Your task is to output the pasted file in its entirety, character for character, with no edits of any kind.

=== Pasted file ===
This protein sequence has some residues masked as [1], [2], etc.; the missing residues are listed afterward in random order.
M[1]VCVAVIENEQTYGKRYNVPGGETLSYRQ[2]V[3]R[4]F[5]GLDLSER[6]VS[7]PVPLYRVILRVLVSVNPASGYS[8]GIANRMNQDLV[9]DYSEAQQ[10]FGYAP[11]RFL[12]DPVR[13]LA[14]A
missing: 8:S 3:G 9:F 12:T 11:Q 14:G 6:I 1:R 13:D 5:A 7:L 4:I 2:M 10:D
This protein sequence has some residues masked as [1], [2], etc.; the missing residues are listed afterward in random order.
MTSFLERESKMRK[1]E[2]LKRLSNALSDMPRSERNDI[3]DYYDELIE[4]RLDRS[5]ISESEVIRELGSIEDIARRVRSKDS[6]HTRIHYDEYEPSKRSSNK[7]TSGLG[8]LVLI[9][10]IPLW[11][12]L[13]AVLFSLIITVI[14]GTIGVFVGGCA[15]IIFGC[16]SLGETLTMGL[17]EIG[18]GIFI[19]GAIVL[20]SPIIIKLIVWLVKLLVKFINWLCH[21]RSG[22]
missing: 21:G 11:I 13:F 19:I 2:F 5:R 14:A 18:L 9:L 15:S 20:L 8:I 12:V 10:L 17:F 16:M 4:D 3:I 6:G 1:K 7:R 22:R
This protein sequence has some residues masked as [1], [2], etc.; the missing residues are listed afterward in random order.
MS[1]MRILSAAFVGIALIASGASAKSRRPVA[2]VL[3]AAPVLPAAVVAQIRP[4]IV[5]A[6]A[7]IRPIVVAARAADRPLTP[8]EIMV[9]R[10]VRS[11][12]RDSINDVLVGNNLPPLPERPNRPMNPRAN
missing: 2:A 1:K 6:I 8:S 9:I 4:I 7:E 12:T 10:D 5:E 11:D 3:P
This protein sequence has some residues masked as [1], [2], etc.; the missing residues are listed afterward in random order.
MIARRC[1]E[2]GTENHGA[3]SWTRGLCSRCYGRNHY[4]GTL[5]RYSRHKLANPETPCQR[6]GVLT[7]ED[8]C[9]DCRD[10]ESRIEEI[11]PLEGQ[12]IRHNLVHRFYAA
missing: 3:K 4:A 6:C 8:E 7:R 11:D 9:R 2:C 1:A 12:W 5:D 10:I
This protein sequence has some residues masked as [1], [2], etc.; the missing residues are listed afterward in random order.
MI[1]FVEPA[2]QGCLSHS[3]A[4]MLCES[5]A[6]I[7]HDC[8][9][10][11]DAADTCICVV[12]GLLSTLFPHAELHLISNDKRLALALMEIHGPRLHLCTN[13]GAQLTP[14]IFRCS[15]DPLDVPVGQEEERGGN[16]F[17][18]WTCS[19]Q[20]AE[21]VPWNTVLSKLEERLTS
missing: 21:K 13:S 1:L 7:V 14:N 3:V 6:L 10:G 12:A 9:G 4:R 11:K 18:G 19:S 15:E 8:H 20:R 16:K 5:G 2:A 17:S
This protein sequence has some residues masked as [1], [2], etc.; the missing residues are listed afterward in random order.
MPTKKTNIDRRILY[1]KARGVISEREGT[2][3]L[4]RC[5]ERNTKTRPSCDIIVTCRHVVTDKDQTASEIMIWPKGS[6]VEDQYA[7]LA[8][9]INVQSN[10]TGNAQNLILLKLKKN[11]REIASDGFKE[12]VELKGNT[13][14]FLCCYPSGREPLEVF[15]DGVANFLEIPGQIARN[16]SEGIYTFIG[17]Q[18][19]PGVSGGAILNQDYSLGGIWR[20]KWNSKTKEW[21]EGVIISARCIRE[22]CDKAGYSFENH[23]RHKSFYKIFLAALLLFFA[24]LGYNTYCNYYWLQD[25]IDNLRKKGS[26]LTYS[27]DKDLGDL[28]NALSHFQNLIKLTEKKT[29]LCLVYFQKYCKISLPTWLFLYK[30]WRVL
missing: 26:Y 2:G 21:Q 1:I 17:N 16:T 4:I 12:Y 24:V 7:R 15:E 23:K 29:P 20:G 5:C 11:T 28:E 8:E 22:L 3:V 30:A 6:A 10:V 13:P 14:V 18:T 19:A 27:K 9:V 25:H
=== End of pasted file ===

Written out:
This protein sequence has some residues masked as [1], [2], etc.; the missing residues are listed afterward in random order.
M[1]VCVAVIENEQTYGKRYNVPGGETLSYRQ[2]V[3]R[4]F[5]GLDLSER[6]VS[7]PVPLYRVILRVLVSVNPASGYS[8]GIANRMNQDLV[9]DYSEAQQ[10]FGYAP[11]RFL[12]DPVR[13]LA[14]A
missing: 8:S 3:G 9:F 12:T 11:Q 14:G 6:I 1:R 13:D 5:A 7:L 4:I 2:M 10:D
This protein sequence has some residues masked as [1], [2], etc.; the missing residues are listed afterward in random order.
MTSFLERESKMRK[1]E[2]LKRLSNALSDMPRSERNDI[3]DYYDELIE[4]RLDRS[5]ISESEVIRELGSIEDIARRVRSKDS[6]HTRIHYDEYEPSKRSSNK[7]TSGLG[8]LVLI[9][10]IPLW[11][12]L[13]AVLFSLIITVI[14]GTIGVFVGGCA[15]IIFGC[16]SLGETLTMGL[17]EIG[18]GIFI[19]GAIVL[20]SPIIIKLIVWLVKLLVKFINWLCH[21]RSG[22]
missing: 21:G 11:I 13:F 19:I 2:F 5:R 14:A 18:L 9:L 15:S 20:L 8:I 12:V 10:L 17:F 16:M 4:D 3:I 6:G 1:K 7:R 22:R
This protein sequence has some residues masked as [1], [2], etc.; the missing residues are listed afterward in random order.
MS[1]MRILSAAFVGIALIASGASAKSRRPVA[2]VL[3]AAPVLPAAVVAQIRP[4]IV[5]A[6]A[7]IRPIVVAARAADRPLTP[8]EIMV[9]R[10]VRS[11][12]RDSINDVLVGNNLPPLPERPNRPMNPRAN
missing: 2:A 1:K 6:I 8:S 9:I 4:I 7:E 12:T 10:D 5:E 11:D 3:P
This protein sequence has some residues masked as [1], [2], etc.; the missing residues are listed afterward in random order.
MIARRC[1]E[2]GTENHGA[3]SWTRGLCSRCYGRNHY[4]GTL[5]RYSRHKLANPETPCQR[6]GVLT[7]ED[8]C[9]DCRD[10]ESRIEEI[11]PLEGQ[12]IRHNLVHRFYAA
missing: 3:K 4:A 6:C 8:E 7:R 11:D 9:R 2:C 1:A 12:W 5:D 10:I
This protein sequence has some residues masked as [1], [2], etc.; the missing residues are listed afterward in random order.
MI[1]FVEPA[2]QGCLSHS[3]A[4]MLCES[5]A[6]I[7]HDC[8][9][10][11]DAADTCICVV[12]GLLSTLFPHAELHLISNDKRLALALMEIHGPRLHLCTN[13]GAQLTP[14]IFRCS[15]DPLDVPVGQEEERGGN[16]F[17][18]WTCS[19]Q[20]AE[21]VPWNTVLSKLEERLTS
missing: 21:K 13:S 1:L 7:V 14:N 3:V 6:L 10:G 12:A 9:G 4:R 11:K 18:G 19:S 15:E 8:H 20:R 16:K 5:G 2:A 17:S
This protein sequence has some residues masked as [1], [2], etc.; the missing residues are listed afterward in random order.
MPTKKTNIDRRILY[1]KARGVISEREGT[2][3]L[4]RC[5]ERNTKTRPSCDIIVTCRHVVTDKDQTASEIMIWPKGS[6]VEDQYA[7]LA[8][9]INVQSN[10]TGNAQNLILLKLKKN[11]REIASDGFKE[12]VELKGNT[13][14]FLCCYPSGREPLEVF[15]DGVANFLEIPGQIARN[16]SEGIYTFIG[17]Q[18][19]PGVSGGAILNQDYSLGGIWR[20]KWNSKTKEW[21]EGVIISARCIRE[22]CDKAGYSFENH[23]RHKSFYKIFLAALLLFFA[24]LGYNTYCNYYWLQD[25]IDNLRKKGS[26]LTYS[27]DKDLGDL[28]NALSHFQNLIKLTEKKT[29]LCLVYFQKYCKISLPTWLFLYK[30]WRVL
missing: 26:Y 2:G 21:Q 1:I 17:N 16:T 4:I 12:Y 24:V 7:R 15:E 23:K 29:P 20:G 5:C 11:T 28:E 8:E 22:L 3:V 30:A 6:A 10:V 13:P 14:V 18:T 19:A 27:K 9:V 25:H